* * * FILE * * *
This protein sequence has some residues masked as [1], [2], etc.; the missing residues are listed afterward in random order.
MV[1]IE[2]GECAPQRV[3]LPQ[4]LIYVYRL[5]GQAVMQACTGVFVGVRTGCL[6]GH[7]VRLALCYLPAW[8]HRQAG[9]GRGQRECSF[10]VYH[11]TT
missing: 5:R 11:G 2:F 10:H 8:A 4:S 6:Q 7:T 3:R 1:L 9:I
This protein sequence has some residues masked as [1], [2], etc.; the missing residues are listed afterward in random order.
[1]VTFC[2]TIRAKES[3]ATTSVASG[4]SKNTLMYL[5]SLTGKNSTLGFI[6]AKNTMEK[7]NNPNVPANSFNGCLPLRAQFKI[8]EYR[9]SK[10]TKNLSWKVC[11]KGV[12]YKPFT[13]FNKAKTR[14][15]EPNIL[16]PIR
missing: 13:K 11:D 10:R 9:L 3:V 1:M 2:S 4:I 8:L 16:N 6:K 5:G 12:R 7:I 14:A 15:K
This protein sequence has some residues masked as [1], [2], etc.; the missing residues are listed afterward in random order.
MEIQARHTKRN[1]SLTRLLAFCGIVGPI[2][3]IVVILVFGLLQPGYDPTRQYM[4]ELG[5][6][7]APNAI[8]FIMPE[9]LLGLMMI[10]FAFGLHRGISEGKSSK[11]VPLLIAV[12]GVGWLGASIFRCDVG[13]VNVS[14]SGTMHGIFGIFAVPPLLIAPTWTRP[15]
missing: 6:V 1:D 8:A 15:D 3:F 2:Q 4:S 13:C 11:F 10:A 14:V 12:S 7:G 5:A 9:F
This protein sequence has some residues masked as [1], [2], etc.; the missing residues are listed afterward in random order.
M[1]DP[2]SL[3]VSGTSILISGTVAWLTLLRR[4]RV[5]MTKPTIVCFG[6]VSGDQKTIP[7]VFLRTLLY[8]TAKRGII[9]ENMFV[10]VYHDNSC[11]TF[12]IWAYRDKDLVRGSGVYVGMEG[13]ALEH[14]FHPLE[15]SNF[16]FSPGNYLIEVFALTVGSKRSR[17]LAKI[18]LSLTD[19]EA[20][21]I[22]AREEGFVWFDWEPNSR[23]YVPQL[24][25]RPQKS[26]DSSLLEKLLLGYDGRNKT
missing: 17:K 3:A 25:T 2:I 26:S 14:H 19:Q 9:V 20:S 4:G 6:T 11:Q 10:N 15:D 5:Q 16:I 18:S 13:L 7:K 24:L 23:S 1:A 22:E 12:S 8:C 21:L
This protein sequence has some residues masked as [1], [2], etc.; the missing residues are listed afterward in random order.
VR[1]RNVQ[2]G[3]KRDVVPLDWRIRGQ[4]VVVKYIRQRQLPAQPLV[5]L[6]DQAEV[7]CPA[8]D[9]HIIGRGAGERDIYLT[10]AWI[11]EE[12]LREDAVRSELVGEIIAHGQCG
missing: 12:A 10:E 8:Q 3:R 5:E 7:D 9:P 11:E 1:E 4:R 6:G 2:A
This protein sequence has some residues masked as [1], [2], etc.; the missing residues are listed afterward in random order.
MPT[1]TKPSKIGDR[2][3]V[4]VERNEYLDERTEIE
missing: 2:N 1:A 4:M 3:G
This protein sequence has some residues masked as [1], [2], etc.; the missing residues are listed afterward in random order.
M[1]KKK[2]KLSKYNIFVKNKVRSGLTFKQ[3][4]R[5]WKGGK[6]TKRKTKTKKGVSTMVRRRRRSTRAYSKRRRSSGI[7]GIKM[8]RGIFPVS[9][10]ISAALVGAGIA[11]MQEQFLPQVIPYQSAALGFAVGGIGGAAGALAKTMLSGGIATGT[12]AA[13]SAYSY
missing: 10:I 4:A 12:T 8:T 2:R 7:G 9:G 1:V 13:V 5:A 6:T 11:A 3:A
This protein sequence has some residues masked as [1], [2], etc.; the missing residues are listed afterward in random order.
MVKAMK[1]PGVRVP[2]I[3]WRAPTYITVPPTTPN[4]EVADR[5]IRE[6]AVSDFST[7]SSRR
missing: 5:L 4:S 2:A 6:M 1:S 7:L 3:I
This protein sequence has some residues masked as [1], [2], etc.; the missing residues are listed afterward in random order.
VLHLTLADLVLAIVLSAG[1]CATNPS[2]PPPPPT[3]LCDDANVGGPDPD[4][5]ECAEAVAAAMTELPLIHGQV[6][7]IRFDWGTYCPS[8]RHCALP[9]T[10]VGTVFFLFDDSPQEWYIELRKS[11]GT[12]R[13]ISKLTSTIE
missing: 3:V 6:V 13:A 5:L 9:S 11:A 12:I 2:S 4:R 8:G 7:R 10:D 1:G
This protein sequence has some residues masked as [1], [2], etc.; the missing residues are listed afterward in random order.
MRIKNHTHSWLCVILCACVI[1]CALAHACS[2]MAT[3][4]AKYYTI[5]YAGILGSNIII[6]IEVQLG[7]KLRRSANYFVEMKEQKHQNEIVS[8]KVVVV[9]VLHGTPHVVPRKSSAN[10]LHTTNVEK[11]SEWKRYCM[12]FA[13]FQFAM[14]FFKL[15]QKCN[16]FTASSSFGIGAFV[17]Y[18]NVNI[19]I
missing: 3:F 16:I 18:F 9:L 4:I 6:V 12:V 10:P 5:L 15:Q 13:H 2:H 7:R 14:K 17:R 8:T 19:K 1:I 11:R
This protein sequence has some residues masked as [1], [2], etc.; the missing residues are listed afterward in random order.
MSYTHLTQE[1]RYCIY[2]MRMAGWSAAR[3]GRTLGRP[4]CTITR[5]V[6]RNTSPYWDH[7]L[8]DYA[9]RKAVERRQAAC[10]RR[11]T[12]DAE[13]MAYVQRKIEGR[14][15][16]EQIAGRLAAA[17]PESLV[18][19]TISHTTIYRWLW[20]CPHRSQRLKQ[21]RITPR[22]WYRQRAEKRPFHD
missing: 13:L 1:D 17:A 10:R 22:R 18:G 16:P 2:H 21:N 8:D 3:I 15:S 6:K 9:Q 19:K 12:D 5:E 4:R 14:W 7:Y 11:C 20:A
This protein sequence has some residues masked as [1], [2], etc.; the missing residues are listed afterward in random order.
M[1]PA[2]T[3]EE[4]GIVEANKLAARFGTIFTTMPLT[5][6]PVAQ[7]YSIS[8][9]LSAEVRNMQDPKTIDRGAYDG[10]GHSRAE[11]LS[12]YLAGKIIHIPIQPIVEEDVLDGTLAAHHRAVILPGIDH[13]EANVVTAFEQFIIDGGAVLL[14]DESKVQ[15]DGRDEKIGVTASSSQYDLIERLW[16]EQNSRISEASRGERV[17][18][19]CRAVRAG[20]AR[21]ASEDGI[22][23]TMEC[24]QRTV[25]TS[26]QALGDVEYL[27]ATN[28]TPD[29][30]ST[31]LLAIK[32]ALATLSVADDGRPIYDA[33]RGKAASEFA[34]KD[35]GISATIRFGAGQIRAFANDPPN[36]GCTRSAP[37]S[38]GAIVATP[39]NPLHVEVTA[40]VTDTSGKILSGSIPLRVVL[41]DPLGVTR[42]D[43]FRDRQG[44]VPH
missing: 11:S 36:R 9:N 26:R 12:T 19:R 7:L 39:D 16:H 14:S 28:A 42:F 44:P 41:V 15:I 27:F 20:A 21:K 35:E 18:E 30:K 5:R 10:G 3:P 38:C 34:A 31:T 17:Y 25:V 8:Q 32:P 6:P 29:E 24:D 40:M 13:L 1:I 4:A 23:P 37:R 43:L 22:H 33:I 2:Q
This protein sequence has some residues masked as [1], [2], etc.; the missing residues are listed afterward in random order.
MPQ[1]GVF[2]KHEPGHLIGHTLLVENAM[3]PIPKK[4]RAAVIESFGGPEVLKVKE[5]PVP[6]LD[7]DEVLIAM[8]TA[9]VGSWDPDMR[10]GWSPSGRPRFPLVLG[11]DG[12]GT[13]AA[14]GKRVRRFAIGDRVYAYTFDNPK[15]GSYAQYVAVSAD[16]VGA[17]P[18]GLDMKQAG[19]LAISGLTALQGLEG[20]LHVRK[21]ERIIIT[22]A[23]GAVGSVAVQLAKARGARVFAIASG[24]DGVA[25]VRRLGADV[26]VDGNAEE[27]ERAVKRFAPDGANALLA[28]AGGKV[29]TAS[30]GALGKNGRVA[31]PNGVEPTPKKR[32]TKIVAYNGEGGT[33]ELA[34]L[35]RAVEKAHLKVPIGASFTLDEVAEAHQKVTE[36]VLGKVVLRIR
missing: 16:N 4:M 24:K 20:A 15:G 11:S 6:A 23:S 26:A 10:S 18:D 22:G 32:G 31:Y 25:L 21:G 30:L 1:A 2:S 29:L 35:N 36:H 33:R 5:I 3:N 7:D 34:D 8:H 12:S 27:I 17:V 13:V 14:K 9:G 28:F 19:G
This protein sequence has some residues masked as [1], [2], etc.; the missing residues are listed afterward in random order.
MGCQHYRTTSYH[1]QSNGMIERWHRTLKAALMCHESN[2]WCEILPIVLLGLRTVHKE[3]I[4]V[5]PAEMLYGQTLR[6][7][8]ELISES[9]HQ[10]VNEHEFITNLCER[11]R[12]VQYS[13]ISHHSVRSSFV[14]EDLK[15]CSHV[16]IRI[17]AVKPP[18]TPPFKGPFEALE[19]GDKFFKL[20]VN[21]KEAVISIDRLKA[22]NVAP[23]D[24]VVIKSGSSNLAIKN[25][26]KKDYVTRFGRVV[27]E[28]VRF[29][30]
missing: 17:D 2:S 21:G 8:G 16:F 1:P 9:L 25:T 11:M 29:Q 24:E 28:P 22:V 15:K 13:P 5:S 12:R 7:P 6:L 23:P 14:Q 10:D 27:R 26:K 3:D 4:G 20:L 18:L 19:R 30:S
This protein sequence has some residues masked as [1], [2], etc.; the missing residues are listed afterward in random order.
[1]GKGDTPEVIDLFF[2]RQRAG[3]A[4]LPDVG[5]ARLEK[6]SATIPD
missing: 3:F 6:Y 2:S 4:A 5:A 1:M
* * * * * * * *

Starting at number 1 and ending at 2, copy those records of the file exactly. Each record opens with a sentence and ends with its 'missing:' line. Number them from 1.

This protein sequence has some residues masked as [1], [2], etc.; the missing residues are listed afterward in random order.
MV[1]IE[2]GECAPQRV[3]LPQ[4]LIYVYRL[5]GQAVMQACTGVFVGVRTGCL[6]GH[7]VRLALCYLPAW[8]HRQAG[9]GRGQRECSF[10]VYH[11]TT
missing: 5:R 11:G 2:F 10:H 8:A 4:S 6:Q 7:T 3:R 1:L 9:I
This protein sequence has some residues masked as [1], [2], etc.; the missing residues are listed afterward in random order.
[1]VTFC[2]TIRAKES[3]ATTSVASG[4]SKNTLMYL[5]SLTGKNSTLGFI[6]AKNTMEK[7]NNPNVPANSFNGCLPLRAQFKI[8]EYR[9]SK[10]TKNLSWKVC[11]KGV[12]YKPFT[13]FNKAKTR[14][15]EPNIL[16]PIR
missing: 13:K 11:D 10:R 9:L 3:V 1:M 2:S 4:I 8:L 16:N 6:K 5:G 12:R 7:I 14:A 15:K